Where to go? What to do once I get there? Some advice for beginner comp and XC pilots.

These are the two most important questions I find asking myself when I fly in comps.

First things first, I’m sure you get a map when you register for a comp! use it....

Before you fly:

Arriving at a new location you don’t really know what will or wont work so the map is your best friend, ask local or more experienced pilots for advice you will be surprised as to how many people will share experience and knowledge with you. Study the terrain map of the region, get familiar with where the sun is rising and setting and look at which terrain will be exposed to the suns rays early in the morning and then progressively through out the day.

If you have a look at the map below you can see the trigger points, most of which are generally in an Eastern facing ridges.The fact that these ridges are exposed from early morning and the prevailing wind that comes through the valley in a West North West direction helps the situation, even if you need to wait for the next cycle you have a bit of dynamic lift to maintain your height.


So before you takeoff for the first time you should already know the area (in theory) from the map. another useful tool is of course Google Earth, have a play with it scanning the area for potential trigger points. The ones above are the main ones that stick out like a sore thumb, there are others but this would make the map quite unreadable.

Listen to the weather forecast during the briefing as this may change the strategic approach you need for completing the task. Knowing when and where are you going to have tail/head/cross wind can make all the difference. Are there chances of overdevelopment with a stop task as a result?

Waiting for the gun to go off:

When your flying over takeoff and you have some time before the start cylinder opens scan the horizon (at least as far as you “should” be able to glide if not all the way to the next waypoint) you know where you need to go to tag the waypoints, flying in a straight line is the most efficient but may compromise your chances at getting altitude and flying further. is there a nice cloud street approaching? is it worth waiting for it to get inline with your flight path?

tagging the first waypoint and bombing out at it is no fun and you definitely don’t feel as though you have achieved much while you watch others flying on to the next waypoint as your waiting for a retrieve. Some times its much better to take the long route with better lift and spending the majority of time on transitions rather than struggling along the shortest line in weak lift doing a lot of circle work.

At times your straying anywhere from a couple of hundred meters to several kms out of your way to find a better line before heading towards the waypoint, remember this is a personal choice and what the gaggle is doing might not be the best thing so think for yourself while watching what others are doing and if its working.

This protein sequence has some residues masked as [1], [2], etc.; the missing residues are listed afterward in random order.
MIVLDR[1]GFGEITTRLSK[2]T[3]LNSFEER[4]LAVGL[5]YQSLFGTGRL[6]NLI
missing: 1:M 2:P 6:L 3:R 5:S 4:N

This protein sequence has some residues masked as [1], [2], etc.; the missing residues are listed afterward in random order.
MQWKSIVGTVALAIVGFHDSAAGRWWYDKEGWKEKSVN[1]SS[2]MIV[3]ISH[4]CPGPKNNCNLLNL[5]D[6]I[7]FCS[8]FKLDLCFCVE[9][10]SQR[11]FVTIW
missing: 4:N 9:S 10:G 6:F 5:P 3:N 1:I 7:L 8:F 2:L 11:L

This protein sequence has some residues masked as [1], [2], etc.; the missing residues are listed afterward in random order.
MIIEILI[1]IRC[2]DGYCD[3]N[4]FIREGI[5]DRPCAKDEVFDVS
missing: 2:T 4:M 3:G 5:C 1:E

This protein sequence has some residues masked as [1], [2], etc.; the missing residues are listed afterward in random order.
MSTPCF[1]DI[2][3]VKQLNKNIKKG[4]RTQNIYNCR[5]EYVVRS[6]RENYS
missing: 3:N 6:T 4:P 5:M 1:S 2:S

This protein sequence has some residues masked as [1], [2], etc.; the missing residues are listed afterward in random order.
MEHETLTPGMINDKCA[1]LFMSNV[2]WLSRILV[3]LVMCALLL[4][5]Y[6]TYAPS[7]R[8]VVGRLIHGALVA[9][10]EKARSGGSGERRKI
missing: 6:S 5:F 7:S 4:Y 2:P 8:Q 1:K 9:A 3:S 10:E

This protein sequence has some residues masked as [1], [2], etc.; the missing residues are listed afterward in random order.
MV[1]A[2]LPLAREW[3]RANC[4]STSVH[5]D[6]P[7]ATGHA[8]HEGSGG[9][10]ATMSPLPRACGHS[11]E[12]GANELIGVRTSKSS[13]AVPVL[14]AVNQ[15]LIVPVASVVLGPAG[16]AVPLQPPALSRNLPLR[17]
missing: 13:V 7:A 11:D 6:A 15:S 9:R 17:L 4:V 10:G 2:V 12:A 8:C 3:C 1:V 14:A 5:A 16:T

As your flying:

As your not alone up there look at other pilots and other indicators of what the air is doing. Are they flying in better air or a better part of the thermal than you? if so get over there.

Are there any birds on glide or thermaling? Birds generally know the area much better than any pilot and know which lines work best for transitions so use this knowledge to your advantage.

Scan the area that your flying towards, are you seeing any movement there? are there trees moving in stronger wind? is there any smoke/dust/leaves that are giving you indications of what’s happening in the air? once again are there birds circling? Have other pilots hit some good lift?

These are all pretty straight forward and obvious things but it amazes me how many pilots tend to forget to do these things and only start to search the air once they arrive at their next critical moment, this is much too late.

Don’t forget to look above and below you as a lot of pilots only scan the flight level that they are on.

on final glide its never good when you get overtaken by someone that was creeping up behind you either above or below your level and you didn’t notice them get the cylinder before you.

Remember that the race isn’t a 10-15min sprint so take your time and think about what your doing, what you need to do and how you are going to do it. I have seen many top pilots bomb out literally meters away from goal as a result of rushing when they didn’t need to and watch as the followers flying slower gliders pass over head and land in goal.

Make sure you know at which waypoint the end of speed section is, as there is no point going all out to the LZ when you could relax 1 or 2 waypoints ago.

Remember to HAVE FUN, if you start to take it all too serious you will either burn out very fast or you will stop enjoying your flying.

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